Santa Rosalía had never had a doctor before Arcadío Vélez came to the conclusion that people are no different than piñatas. Arcadío was the town piñata maker. Before the day that Arcadío cut into his first patient with a dull box cutter, the thought of surgery was foreign. Pepita, his assistant, thought he should have used the wooden stick they struck the piñatas with, the one Mamá used to beat her with when she forgot to say her rosary, instead of the box cutter.
“We are attempting to save the patient, Pepita, not spill his contents all over the piazza for merriment,” said Arcadío.
Pepita frowned, and the disappointment crawled across her face in a parade of insects. This was how Arcadío knew what she was feeling. If she was happy, butterflies would flutter from within the tangles of her wispy, charcoal hair. If she was scared, it was spiders. If she was angry, it was bees. That day it was ants. Ants meant work. They meant resignation. They meant disappointment. Disappointment but duty.
“Oh, cheer up, Pepita. Before your creations try to make off with the vital organs,” said Arcadío. Then he tickled her under the chin until a Great Cycadian fluttered over the operating table. It was a solitary butterfly, but Arcadío knew it was enough.
“Better?” he asked.
“Sí,” said Pepita.
“Good, then we can get back to figuring out what ails this man,” said Arcadío.
He stuck his arm inside the patient and ferreted around like a rat looking for cheese in a maze, like his tía used to ferret through her purse when looking for her makeups, the red lipstick, the kind of red you’d expect if you’d been sucking on strawberries all day, and the foundation that she applied not to her face but to her the cleavage accentuating her plump breasts, those round and firm mountains that plunged beneath her low cut shirts like mountains kissing the horizon, the foundation that was the color of caramel that made you think of the candy and moisten your lips as you were pulled by the magnetizing gravity of those breasts, drawn ever closer, slowly inward by the pull of the tide.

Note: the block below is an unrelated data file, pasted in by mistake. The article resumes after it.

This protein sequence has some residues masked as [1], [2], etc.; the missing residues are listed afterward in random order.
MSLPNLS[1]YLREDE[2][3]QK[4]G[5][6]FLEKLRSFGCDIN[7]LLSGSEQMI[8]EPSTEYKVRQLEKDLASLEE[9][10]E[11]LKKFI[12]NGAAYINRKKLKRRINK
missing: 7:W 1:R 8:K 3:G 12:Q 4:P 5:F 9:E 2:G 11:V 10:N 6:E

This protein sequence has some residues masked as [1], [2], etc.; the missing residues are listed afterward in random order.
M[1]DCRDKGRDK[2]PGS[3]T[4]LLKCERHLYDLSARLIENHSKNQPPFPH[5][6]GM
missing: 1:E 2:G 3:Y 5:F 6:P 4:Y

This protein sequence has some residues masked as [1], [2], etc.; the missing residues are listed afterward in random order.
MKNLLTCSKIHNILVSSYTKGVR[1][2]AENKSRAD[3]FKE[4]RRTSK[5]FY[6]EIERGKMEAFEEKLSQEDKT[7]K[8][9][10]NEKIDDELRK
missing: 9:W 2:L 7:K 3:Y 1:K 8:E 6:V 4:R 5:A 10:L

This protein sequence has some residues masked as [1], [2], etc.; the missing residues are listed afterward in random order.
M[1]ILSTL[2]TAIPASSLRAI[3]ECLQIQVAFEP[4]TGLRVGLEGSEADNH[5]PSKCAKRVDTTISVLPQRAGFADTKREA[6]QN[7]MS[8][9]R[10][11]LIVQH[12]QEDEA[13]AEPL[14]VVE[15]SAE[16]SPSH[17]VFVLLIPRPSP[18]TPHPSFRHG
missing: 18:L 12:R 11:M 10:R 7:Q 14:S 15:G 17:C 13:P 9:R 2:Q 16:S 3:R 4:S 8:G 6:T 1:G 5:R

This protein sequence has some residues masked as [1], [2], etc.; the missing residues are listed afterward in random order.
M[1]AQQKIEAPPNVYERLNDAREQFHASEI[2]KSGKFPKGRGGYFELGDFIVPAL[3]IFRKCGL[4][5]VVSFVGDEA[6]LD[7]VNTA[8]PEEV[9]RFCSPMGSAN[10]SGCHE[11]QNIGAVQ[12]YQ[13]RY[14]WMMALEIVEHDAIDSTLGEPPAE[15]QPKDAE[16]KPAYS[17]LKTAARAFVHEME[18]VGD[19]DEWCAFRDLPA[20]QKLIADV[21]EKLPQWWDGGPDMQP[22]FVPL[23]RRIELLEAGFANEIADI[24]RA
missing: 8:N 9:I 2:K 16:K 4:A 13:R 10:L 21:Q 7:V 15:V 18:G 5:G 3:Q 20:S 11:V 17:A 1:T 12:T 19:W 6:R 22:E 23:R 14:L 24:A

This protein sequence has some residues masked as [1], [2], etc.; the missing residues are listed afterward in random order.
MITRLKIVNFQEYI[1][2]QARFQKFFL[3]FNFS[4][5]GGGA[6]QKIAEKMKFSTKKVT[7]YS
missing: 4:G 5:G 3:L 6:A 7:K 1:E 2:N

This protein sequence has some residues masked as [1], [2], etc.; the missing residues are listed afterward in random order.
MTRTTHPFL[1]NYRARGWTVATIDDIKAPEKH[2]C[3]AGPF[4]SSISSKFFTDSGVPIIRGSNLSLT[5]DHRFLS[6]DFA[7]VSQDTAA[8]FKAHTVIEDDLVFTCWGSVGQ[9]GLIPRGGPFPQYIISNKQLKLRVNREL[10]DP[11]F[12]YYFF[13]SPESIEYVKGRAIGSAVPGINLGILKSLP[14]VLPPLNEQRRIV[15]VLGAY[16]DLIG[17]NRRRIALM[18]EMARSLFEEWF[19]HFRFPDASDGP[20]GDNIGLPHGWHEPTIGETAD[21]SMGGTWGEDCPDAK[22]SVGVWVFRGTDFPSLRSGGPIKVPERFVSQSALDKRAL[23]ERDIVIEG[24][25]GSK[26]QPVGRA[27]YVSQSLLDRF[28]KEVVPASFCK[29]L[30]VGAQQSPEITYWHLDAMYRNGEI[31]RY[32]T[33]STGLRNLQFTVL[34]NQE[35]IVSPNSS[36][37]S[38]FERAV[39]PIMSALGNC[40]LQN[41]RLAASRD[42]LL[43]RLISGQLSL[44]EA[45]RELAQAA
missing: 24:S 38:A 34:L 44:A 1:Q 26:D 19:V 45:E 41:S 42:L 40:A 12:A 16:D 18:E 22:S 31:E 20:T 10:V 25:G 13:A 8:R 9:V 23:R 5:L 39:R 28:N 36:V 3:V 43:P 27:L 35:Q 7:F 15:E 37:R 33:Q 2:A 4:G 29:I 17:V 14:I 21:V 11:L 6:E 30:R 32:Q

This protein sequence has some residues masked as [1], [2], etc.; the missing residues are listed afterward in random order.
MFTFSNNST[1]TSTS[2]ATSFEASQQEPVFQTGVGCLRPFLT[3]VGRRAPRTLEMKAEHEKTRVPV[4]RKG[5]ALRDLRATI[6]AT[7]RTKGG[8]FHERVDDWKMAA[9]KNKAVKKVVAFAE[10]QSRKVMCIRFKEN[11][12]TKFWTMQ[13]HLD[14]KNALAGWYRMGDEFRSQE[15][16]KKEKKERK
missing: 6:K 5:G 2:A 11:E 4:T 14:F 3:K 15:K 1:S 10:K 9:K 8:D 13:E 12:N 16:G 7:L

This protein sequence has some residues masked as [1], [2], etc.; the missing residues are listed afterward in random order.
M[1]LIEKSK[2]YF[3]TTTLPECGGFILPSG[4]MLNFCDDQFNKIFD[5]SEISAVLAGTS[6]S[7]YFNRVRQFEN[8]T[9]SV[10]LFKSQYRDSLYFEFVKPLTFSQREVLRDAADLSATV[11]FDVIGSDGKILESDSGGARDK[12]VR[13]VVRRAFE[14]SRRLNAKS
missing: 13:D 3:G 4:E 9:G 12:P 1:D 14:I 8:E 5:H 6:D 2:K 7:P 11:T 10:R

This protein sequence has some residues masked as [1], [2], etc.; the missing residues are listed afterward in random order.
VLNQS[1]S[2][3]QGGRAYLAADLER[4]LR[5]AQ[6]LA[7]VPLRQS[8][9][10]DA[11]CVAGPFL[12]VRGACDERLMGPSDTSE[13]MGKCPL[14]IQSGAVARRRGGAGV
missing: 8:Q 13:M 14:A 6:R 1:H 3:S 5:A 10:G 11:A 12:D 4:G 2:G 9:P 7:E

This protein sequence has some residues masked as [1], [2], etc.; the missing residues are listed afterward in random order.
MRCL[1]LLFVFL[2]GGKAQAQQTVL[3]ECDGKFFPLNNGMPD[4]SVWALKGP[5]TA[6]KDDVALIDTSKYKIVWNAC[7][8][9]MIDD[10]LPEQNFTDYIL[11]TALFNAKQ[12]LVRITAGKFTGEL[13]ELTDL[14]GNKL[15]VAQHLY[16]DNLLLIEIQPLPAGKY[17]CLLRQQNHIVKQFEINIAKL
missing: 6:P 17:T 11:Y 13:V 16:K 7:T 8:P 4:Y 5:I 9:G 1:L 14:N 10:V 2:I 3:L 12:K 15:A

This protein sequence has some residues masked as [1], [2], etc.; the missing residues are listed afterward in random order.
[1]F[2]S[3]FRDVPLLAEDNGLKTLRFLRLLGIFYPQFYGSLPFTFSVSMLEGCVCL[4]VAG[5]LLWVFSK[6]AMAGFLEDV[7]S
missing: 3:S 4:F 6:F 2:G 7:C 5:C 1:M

“Aha!” cried Arcadío at last. “No wonder this man has felt so fatigued. He wasn’t properly stuffed. Quick, Pepita, to my stores.”
You see. Most people thought that humans were an intricate webwork of cells and water, tissues and muscles, arteries and capillaries, glands and nodes, nerves and organs, skin and bone, but in reality we are nothing more than papier-mâché skeletons filled with candies and things. Arcadío and Pepita began making the patient whole again. They filled him with fruits and candies, with guavas, oranges, jicamas, and tejocotes, with little pieces of sugarcane, jelly beans, licorice ropes, little wrapped bubble gums and caramels, and multicolored lollipops. They stuffed and stuffed, and the fuller the patient became, the better his color. When he was very nearly full, he looked vibrant and healthy. Then Arcadío added a handful of confetti to perk the patient up when he awoke and a couple of condoms because he was a man of a sexual age. This made Pepita giggle while they finished their work, and then suddenly the room was flowered with fluttering butterflies.
When at last the patient was good and stuffed, Arcadío made a paste from mashed up plantains, honey, goat’s milk, and saltwater. Then he coated strips of old newspaper and banana leaves in the paste and began to layer it over the hole in the man’s skin, to stitch the body back together. Each layer had to dry for several minutes, so the whole process took a few hours. When at last the stitching was as hard as cement, Arcadío tediously matched pieces of crepe paper to the man’s original body coloring to hide any signs of the surgery.
“Well, Pepita. I think we’re done here,” said Arcadío. “Would you like to do the honors?”
Pepita nodded. Then, she leaned near the side of the man’s face, close enough to kiss him and blew into his ear, and with a gentle breath, she blew life back into the body.
Kevin Ruhland hails from St. Charles, Missouri where he works as on English teacher, spends too much time daydreaming, and spends and exorbitant amount of time convincing his daughters that superheros are just as cool as princesses.